Survey respondents believe the best strategy for addressing this is bringing younger drivers into the industry. A major recruitment challenge is the federal requirement to be 21 years old before obtaining a commercial driver’s license to operate over state lines. The DRIVE Safe Act, first introduced in Congress in 2018 and re-introduced in 2021, would provide an avenue for 18- to 20-year old drivers to obtain CDLs.

ATRI is in development of a younger driver assessment tool to help the industry identify who has the best potential to be a safe professional driver. Beta results are promising, but the organization needs to bring in more drivers to this research, especially younger ones who are already driving intrastate.

“Because we can’t talk to high school students about a highway career, they leave high school and become an electrician or a carpenter,” said CRST's Eckberg. It’s difficult too attract them to the industry to become a driver three to four years later after they are already established in a career.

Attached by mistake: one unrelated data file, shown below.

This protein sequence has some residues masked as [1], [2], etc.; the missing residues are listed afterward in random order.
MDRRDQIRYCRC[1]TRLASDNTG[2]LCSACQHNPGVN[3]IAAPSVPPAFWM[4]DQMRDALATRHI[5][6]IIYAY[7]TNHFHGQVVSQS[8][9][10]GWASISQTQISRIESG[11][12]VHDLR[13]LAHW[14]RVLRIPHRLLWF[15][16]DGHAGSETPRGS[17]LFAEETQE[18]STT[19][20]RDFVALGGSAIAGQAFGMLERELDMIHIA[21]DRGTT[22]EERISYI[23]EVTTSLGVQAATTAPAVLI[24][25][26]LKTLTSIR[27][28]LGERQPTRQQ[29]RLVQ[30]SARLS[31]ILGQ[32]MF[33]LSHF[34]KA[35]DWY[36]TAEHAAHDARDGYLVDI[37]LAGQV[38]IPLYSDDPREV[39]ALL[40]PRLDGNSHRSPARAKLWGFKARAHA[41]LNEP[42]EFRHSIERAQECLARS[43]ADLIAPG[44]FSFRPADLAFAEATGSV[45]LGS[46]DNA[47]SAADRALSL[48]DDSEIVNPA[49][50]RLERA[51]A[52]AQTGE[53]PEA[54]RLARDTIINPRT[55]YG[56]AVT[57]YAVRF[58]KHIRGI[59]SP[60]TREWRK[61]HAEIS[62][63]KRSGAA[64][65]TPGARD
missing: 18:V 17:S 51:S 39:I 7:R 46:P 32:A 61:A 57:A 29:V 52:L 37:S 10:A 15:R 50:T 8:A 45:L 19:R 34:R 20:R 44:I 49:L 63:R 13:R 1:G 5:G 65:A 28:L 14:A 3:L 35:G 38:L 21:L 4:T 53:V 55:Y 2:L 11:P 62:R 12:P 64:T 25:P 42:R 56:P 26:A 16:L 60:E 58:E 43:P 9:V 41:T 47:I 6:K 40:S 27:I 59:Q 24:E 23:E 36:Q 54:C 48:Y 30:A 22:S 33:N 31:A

2. Driver Retention

Keeping drivers rose four positions in the survey to become the second most critical issue overall this year. According to ATA, driver turnover at large truckload fleets was 92% at the end of 2020.

A slight majority of respondents, 58%, believes that research is needed to quantify and disseminate the most successful retention strategies. Beyond increasing pay and benefits, many fleets are now relying on driver feedback to improve retention.

The panelists spoke about the importance of other issues in driver retention beyond pay.

Bill Hambrick, a professional driver for Werner Enterprises and a member of ATA’s America’s Road Team, said he could describe driver retention strategies in three areas: Consistency, transparency, and communication.

As Eckberg pointed out, “the things that make people leave or stay is about their relationships with the people they work with…. it’s about respect, about communication, about how we make drivers more successful, the fleet’s looking out for them and taking care of them.”

Hayden Cardiff, CEO and founder of Idelic, pointed out that the vast amount of turnover happens in 90 days. “It all comes down to communications and respect. If you can understand expectations set during recruiting, communicate those to operations teams onboarding that driver, and onboarding more than just a few days of orientation, more than a few weeks of training but into six, eight months of consistent engagement, you can start to create some of those relationships.”